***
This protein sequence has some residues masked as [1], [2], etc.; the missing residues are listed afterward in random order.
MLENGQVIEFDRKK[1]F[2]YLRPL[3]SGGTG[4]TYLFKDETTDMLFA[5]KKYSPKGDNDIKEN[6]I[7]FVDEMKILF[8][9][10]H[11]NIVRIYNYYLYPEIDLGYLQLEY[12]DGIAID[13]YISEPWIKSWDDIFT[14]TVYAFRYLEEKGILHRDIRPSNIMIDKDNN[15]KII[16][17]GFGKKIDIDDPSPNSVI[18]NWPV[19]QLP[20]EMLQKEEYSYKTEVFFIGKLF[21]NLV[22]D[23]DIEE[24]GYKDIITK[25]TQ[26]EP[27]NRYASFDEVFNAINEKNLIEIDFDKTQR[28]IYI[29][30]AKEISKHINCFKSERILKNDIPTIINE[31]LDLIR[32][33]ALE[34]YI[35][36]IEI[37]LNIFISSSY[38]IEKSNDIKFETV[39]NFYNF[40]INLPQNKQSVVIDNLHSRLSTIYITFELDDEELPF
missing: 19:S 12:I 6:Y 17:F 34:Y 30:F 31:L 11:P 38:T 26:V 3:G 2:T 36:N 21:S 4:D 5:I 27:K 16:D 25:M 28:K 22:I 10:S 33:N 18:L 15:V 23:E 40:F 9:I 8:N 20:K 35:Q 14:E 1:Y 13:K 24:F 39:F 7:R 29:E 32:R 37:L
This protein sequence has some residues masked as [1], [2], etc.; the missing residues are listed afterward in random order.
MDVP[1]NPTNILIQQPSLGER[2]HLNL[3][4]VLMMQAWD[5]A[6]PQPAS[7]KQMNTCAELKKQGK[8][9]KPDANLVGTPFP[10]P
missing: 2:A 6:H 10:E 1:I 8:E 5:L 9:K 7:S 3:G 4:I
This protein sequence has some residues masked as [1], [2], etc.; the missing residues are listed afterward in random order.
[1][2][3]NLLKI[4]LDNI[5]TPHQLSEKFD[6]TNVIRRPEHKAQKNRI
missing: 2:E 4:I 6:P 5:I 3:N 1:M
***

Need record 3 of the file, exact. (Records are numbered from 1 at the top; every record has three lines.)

This protein sequence has some residues masked as [1], [2], etc.; the missing residues are listed afterward in random order.
[1][2][3]NLLKI[4]LDNI[5]TPHQLSEKFD[6]TNVIRRPEHKAQKNRI
missing: 2:E 4:I 6:P 5:I 3:N 1:M